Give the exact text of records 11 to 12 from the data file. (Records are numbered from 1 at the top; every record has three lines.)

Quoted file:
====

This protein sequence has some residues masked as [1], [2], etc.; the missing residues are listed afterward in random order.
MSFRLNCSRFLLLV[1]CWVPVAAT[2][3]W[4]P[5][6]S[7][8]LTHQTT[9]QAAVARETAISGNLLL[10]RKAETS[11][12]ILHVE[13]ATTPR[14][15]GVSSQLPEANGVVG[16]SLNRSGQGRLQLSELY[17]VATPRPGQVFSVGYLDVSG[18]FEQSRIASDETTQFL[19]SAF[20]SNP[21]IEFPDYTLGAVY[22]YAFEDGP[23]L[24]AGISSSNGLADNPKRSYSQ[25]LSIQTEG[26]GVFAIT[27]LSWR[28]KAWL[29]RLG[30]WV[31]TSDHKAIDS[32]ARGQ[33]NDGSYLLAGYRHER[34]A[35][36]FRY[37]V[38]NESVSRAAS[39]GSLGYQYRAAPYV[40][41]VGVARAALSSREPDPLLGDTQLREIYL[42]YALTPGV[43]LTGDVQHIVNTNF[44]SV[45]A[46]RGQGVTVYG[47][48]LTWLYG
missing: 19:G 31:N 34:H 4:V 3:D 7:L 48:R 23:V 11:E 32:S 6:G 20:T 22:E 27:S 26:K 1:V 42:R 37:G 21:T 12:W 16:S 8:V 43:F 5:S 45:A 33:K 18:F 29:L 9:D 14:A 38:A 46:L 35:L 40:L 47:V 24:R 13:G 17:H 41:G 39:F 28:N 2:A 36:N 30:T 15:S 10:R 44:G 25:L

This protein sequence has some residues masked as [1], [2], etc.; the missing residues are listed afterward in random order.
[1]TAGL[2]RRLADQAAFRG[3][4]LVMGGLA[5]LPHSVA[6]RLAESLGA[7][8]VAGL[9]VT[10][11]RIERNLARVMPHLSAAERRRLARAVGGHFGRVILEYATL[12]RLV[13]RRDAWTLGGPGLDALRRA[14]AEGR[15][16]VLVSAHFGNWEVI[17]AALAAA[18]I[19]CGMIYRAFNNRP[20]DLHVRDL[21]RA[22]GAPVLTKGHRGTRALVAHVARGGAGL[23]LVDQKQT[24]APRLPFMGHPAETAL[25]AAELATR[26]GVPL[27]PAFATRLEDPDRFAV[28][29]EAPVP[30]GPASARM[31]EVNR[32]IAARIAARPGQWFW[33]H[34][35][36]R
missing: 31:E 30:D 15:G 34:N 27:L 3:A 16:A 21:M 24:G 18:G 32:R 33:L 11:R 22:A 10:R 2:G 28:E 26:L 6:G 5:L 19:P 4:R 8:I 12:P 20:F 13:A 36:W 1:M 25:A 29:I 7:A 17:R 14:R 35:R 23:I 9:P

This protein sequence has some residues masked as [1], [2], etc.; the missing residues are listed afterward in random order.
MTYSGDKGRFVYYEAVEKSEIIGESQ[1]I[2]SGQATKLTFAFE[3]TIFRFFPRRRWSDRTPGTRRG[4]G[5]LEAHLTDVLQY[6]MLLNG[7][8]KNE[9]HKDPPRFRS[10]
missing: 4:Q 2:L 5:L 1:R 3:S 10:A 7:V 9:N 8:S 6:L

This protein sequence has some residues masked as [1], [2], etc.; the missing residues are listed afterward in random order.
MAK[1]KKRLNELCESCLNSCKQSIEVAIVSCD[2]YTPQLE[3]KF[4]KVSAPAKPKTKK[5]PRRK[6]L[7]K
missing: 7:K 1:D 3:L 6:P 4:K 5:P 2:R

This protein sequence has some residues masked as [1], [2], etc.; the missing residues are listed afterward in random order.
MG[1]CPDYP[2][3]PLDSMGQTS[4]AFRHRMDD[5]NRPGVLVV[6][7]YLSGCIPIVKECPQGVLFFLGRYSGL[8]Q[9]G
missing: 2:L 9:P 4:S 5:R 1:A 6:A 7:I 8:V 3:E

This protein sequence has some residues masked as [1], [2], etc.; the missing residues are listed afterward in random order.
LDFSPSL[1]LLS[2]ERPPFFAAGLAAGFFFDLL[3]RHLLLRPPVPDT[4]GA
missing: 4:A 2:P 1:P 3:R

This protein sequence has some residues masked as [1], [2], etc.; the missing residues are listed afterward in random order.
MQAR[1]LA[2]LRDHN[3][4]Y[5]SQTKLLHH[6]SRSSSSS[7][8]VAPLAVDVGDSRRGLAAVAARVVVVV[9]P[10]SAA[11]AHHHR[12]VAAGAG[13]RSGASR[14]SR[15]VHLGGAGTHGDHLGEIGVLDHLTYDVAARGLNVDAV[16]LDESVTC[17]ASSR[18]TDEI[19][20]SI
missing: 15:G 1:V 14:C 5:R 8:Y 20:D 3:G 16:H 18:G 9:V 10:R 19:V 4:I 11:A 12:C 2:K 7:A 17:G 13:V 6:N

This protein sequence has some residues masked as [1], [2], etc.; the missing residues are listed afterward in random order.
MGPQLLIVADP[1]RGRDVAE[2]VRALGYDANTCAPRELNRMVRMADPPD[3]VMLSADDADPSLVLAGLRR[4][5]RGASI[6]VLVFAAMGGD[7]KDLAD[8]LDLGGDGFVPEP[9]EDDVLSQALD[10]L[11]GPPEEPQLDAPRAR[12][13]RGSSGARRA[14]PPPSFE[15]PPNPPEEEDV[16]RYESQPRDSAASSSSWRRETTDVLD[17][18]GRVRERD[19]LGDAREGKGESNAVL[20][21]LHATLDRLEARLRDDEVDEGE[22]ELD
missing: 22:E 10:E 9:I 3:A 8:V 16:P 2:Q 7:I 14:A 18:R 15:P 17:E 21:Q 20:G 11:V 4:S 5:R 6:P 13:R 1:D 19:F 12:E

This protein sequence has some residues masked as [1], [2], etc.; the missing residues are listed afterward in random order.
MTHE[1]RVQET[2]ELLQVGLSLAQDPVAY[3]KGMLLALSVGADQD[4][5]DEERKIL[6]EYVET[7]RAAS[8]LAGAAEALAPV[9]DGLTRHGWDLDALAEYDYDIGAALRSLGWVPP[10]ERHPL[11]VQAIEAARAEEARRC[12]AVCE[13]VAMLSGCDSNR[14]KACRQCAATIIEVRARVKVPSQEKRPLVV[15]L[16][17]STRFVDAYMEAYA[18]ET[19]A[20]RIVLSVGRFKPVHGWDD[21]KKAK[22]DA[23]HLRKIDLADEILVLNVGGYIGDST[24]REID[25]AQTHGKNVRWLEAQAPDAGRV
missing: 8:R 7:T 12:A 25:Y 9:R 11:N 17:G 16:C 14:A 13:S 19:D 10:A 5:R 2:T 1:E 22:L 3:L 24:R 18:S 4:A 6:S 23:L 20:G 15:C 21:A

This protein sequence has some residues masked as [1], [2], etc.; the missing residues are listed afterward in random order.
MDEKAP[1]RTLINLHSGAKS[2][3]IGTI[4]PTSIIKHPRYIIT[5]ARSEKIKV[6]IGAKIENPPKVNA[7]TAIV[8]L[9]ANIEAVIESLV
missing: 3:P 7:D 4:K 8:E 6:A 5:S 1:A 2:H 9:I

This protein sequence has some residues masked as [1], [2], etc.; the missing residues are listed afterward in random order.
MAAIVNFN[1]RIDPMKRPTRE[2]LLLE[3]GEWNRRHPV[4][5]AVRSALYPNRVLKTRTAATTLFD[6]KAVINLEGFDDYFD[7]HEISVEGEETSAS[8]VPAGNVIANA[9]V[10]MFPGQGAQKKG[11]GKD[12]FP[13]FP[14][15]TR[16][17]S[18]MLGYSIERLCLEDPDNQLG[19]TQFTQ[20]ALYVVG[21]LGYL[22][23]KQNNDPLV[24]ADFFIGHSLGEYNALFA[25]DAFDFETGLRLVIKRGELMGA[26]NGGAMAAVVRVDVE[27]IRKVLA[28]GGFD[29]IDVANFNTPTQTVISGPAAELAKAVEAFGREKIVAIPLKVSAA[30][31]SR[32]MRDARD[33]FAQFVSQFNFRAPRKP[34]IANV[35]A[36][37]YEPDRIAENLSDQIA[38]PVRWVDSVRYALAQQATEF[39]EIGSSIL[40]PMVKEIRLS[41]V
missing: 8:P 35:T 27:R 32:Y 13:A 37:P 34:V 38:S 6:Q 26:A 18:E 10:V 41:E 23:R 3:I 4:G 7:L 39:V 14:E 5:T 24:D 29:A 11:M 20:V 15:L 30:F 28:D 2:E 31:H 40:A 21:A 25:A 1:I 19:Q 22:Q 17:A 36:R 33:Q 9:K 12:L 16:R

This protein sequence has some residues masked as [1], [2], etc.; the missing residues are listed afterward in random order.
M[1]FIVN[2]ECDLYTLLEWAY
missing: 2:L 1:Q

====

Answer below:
This protein sequence has some residues masked as [1], [2], etc.; the missing residues are listed afterward in random order.
MAAIVNFN[1]RIDPMKRPTRE[2]LLLE[3]GEWNRRHPV[4][5]AVRSALYPNRVLKTRTAATTLFD[6]KAVINLEGFDDYFD[7]HEISVEGEETSAS[8]VPAGNVIANA[9]V[10]MFPGQGAQKKG[11]GKD[12]FP[13]FP[14][15]TR[16][17]S[18]MLGYSIERLCLEDPDNQLG[19]TQFTQ[20]ALYVVG[21]LGYL[22][23]KQNNDPLV[24]ADFFIGHSLGEYNALFA[25]DAFDFETGLRLVIKRGELMGA[26]NGGAMAAVVRVDVE[27]IRKVLA[28]GGFD[29]IDVANFNTPTQTVISGPAAELAKAVEAFGREKIVAIPLKVSAA[30][31]SR[32]MRDARD[33]FAQFVSQFNFRAPRKP[34]IANV[35]A[36][37]YEPDRIAENLSDQIA[38]PVRWVDSVRYALAQQATEF[39]EIGSSIL[40]PMVKEIRLS[41]V
missing: 8:P 35:T 27:R 32:Y 13:A 37:P 34:V 38:S 6:Q 26:A 18:E 10:V 41:E 23:R 3:I 4:G 7:L 39:V 14:E 5:T 24:D 29:A 11:M 20:V 15:L 30:F 28:D 2:E 31:H 40:A 21:A 25:A 1:I 19:Q 22:Q 17:A 36:R 33:Q 9:K 12:L 16:R

This protein sequence has some residues masked as [1], [2], etc.; the missing residues are listed afterward in random order.
M[1]FIVN[2]ECDLYTLLEWAY
missing: 2:L 1:Q